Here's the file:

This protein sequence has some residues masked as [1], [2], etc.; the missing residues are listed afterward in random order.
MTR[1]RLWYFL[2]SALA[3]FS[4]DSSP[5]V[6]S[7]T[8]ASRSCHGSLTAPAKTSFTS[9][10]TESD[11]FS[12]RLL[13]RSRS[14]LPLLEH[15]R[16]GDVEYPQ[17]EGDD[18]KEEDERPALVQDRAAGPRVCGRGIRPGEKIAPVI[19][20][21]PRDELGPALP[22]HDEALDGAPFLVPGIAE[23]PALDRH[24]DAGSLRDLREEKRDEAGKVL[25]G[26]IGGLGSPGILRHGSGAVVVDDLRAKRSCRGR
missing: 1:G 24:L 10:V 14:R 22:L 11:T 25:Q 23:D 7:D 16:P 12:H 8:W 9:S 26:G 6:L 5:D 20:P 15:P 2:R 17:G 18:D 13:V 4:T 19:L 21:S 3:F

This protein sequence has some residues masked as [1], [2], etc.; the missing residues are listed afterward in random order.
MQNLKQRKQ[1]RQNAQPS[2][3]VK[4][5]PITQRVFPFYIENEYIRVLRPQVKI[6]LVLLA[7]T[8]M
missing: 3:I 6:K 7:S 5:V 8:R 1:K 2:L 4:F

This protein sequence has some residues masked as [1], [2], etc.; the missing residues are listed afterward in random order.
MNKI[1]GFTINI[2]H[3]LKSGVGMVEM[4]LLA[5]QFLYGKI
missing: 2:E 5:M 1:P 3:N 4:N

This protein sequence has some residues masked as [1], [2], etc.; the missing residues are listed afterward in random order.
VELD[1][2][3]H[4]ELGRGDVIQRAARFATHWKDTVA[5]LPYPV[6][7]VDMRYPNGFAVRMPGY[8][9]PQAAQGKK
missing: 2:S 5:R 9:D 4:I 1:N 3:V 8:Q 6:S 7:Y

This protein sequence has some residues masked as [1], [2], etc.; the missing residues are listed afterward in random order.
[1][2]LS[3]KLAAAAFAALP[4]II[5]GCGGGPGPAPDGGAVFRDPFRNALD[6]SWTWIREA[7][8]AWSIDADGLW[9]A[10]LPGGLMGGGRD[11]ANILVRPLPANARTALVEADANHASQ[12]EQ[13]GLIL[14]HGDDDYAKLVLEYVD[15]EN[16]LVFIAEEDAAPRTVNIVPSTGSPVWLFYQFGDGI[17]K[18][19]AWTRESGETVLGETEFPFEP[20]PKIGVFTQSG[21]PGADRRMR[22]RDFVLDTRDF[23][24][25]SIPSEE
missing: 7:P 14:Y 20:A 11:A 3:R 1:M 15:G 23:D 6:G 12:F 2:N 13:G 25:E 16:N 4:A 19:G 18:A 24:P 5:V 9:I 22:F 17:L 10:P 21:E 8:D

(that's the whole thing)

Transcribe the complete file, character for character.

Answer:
This protein sequence has some residues masked as [1], [2], etc.; the missing residues are listed afterward in random order.
MTR[1]RLWYFL[2]SALA[3]FS[4]DSSP[5]V[6]S[7]T[8]ASRSCHGSLTAPAKTSFTS[9][10]TESD[11]FS[12]RLL[13]RSRS[14]LPLLEH[15]R[16]GDVEYPQ[17]EGDD[18]KEEDERPALVQDRAAGPRVCGRGIRPGEKIAPVI[19][20][21]PRDELGPALP[22]HDEALDGAPFLVPGIAE[23]PALDRH[24]DAGSLRDLREEKRDEAGKVL[25]G[26]IGGLGSPGILRHGSGAVVVDDLRAKRSCRGR
missing: 1:G 24:L 10:V 14:R 22:L 11:T 25:Q 23:D 7:D 16:P 12:H 8:W 9:S 26:G 6:L 5:D 20:P 15:P 2:R 17:G 18:D 13:V 4:T 19:L 21:S 3:F

This protein sequence has some residues masked as [1], [2], etc.; the missing residues are listed afterward in random order.
MQNLKQRKQ[1]RQNAQPS[2][3]VK[4][5]PITQRVFPFYIENEYIRVLRPQVKI[6]LVLLA[7]T[8]M
missing: 3:I 6:K 7:S 5:V 8:R 1:K 2:L 4:F

This protein sequence has some residues masked as [1], [2], etc.; the missing residues are listed afterward in random order.
MNKI[1]GFTINI[2]H[3]LKSGVGMVEM[4]LLA[5]QFLYGKI
missing: 2:E 5:M 1:P 3:N 4:N

This protein sequence has some residues masked as [1], [2], etc.; the missing residues are listed afterward in random order.
VELD[1][2][3]H[4]ELGRGDVIQRAARFATHWKDTVA[5]LPYPV[6][7]VDMRYPNGFAVRMPGY[8][9]PQAAQGKK
missing: 2:S 5:R 9:D 4:I 1:N 3:V 8:Q 6:S 7:Y

This protein sequence has some residues masked as [1], [2], etc.; the missing residues are listed afterward in random order.
[1][2]LS[3]KLAAAAFAALP[4]II[5]GCGGGPGPAPDGGAVFRDPFRNALD[6]SWTWIREA[7][8]AWSIDADGLW[9]A[10]LPGGLMGGGRD[11]ANILVRPLPANARTALVEADANHASQ[12]EQ[13]GLIL[14]HGDDDYAKLVLEYVD[15]EN[16]LVFIAEEDAAPRTVNIVPSTGSPVWLFYQFGDGI[17]K[18][19]AWTRESGETVLGETEFPFEP[20]PKIGVFTQSG[21]PGADRRMR[22]RDFVLDTRDF[23][24][25]SIPSEE
missing: 7:P 14:Y 20:A 11:A 3:R 1:M 15:G 23:D 6:G 12:F 2:N 13:G 25:E 16:N 4:A 19:G 18:A 24:P 5:V 9:I 22:F 17:L 10:P 21:E 8:D